Eat local, eat fresh for a Healthy RV Lifestyle

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June 25, 2011

By Bob Difley

Good nutrition and tasty food are part of a Healthy RV Lifestyle. And fortunately, the two fit together like campfires and potlucks. Tests and studies show that the purer the food source, the more nutrients there are, the  healthier the food is, and the better it tastes.

So why do we not buy more fresh vegetables and fruits, fewer processed foods, and foods containing little or no added ingredients–food dyes, preservatives, and other chemicals that we can’t pronounce and which string down under the ingredients section on food labels?

One reason is convenience. We will shop at the local supermarket and buy food that is the simplest to obtain and fastest to prepare. Another is that the giant food companies have added sugar and salt to almost all processed foods, diverting our taste buds off of natural foods and addicting us to the added ingredients.

But I defy anyone to claim that fresh foods don’t have more nutrients and are better tasting than those that are canned, frozen, or have spent their best days in a truck being shipped across country and sitting on supermarket shelves for days. Is convenience worth it?

But as RVers we have a built in remedy for tasteless, low quality food.  We travel a lot, and on a lot of back roads (I assume you don’t always drive on Interstates) and therefore pass roadside stands, pick-your-own orchards, and farmers markets where you can pick up the freshest and tastiest regional natural foods and eat them within hours of being picked.

And when you can–buy organic. Tests have shown that the nutritive content of organically grown foods is on average 25% higher than conventionally grown food. If you can’t find organic–which is becoming easier and easier to find as local farmers and buyers switch over–the next best is to buy locally grown food, followed by imported organic, and from conventional factory farms last.

See if you can find a conventional factory farmer who says his food tastes better and is better for you with a straight face. His selling point will be, it’s cheap, it looks good (like fake plastic food), and will last a long time during shipping and in supermarkets.

Before you hit the road, do a Google search for (state) farmers markets and you will find listings of farmers markets for every state of the union–including Alaska! And similarly you can find local local farm tour routes that take you to farms that will sell directly to the consumer–which is also a fun activity, picking your own veggies, berries, and fruit. And most farmers or their farm stand employees (probably sons and daughters and other extended farm family relatives) can tell you how to best prepare their local foods. It’s also a good time to try little known local produce that doesn’t make it into major supermarkets.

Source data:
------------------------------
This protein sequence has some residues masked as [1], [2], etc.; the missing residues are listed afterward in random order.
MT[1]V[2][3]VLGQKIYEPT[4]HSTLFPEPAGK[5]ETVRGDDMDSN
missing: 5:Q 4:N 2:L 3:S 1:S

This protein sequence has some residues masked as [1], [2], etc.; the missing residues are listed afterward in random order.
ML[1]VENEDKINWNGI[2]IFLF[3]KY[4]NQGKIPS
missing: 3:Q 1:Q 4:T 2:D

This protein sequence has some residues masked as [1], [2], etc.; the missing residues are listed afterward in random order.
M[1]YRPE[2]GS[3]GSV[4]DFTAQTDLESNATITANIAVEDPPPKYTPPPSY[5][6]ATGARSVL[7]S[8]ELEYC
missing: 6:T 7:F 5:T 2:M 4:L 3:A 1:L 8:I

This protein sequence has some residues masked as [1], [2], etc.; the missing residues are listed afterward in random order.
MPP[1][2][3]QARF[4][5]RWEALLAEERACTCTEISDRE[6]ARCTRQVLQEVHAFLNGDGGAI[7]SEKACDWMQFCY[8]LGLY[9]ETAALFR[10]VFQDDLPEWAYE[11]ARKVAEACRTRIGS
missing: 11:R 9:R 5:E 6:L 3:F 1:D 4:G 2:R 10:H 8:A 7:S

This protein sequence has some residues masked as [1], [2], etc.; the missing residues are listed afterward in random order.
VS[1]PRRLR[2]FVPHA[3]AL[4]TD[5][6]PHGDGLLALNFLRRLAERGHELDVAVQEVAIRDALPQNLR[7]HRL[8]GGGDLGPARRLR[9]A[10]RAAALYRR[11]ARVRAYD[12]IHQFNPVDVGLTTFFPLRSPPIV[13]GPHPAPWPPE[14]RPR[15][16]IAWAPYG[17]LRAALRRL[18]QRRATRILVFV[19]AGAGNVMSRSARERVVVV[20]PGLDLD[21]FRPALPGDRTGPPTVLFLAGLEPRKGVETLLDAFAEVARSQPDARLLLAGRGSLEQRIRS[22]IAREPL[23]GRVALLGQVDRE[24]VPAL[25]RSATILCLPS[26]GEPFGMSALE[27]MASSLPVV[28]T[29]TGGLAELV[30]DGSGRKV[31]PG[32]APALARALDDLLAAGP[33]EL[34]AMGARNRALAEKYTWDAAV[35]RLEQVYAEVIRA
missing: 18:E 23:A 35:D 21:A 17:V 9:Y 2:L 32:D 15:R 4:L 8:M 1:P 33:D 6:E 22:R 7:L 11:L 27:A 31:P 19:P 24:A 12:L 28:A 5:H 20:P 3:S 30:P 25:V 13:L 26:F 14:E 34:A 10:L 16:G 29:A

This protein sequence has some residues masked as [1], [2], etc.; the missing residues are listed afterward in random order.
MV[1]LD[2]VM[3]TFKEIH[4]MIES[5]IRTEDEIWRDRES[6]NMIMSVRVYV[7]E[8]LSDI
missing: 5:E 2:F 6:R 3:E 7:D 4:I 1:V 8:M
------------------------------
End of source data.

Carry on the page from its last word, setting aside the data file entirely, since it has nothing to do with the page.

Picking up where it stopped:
The Food and Drug Administration also offers helpful advice on foods online, such as their food safety website that lists the best ways to preserve, handle, and cook meat, poultry, and seafood to avoid foodborne bacteria and guarantee that what we put into our stomachs is safe.

So do your health, your body, and your taste buds a favor–shop local, shop fresh.

Check out my website for more RVing tips and destinations and my ebooks, BOONDOCKING: Finding the Perfect Campsite on America’s Public Lands(now available in a Kindle version), Snowbird Guide to Boondocking in the Southwestern Deserts, and 111 Ways to Get the Biggest Bang out of your RV Lifestyle Dollar.

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  8. We shop at all the local farmers markets here in Alaska. We have a short growing season but sure do produce a lot. Lettuce,beets chard,spinach squash. potatoes,broccoli, etc Hope you come up and try some nice veggies

  9. Barbara Palmer

    We also love farmer’s markets and local farm stands as a source of wonderfully fresh, healthy food – and I want to put in a plug for Harvest Hosts, an organization we belong to that partners with farms and wineries that have space to allow overnight stays for RVers – pure boondocking, no services provided, but we meet wonderful people who produce great produce and products, and we have a quiet, scenic spot to spend the night. When we know where we’re going, we check out the Harvest Hosts web site for hosts along the way that we might stay at. Check it out at!

  10. We always shop at Farmer’s Markets while on the road. Out West last year, the markets at Flagstaff, Petaluma,Crescent City, Coos Bay, Newport, OR, and Sequim, WA were the best. We had fresh corn for many weeks along with sugar snap peas, cucumbers (lemon), tomatoes–lettuce–ready to hit the road again. When the farmer sell the fresh produce still has dirt on his hands–you know who grew you dinner!

  11. Dr. Le'Shaaro

    We fully intend to cook more and better foods this year. Our first step was ditching our “camp cookware” and obtaining some first class home cookware (Club Aluminum on ebay). Having a very small fridge dictates the use of fresh foods that don’t require refrigeration or freezing–that is one thing in our favor. We have a fairly predictable route throughout the summer and know where the local grocery stores are by now. I really don’t mind doing the cooking at a camp site but hate the dishes.